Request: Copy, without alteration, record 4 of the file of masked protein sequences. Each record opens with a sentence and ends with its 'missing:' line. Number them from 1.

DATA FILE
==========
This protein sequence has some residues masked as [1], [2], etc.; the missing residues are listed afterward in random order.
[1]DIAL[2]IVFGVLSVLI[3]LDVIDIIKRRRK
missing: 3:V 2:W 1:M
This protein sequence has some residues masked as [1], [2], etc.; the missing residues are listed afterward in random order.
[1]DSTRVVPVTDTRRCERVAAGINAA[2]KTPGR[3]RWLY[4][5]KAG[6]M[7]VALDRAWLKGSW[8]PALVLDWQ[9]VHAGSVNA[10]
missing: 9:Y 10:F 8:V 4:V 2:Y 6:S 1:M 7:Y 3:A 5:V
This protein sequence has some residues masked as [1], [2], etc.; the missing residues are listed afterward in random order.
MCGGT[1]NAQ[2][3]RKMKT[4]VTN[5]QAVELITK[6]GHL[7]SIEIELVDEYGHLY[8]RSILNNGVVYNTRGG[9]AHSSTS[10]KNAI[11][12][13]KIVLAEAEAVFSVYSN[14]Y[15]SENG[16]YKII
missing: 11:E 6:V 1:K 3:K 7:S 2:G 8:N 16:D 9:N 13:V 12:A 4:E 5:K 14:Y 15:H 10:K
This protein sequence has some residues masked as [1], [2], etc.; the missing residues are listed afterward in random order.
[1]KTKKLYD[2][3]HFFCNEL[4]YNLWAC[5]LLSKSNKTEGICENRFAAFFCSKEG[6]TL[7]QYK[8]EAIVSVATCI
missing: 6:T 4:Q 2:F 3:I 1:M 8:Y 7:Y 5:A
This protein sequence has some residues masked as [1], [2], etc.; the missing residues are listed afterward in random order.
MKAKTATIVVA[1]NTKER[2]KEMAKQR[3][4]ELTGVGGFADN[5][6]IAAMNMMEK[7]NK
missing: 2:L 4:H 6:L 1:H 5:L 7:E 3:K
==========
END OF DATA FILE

This protein sequence has some residues masked as [1], [2], etc.; the missing residues are listed afterward in random order.
[1]KTKKLYD[2][3]HFFCNEL[4]YNLWAC[5]LLSKSNKTEGICENRFAAFFCSKEG[6]TL[7]QYK[8]EAIVSVATCI
missing: 6:T 4:Q 2:F 3:I 1:M 8:Y 7:Y 5:A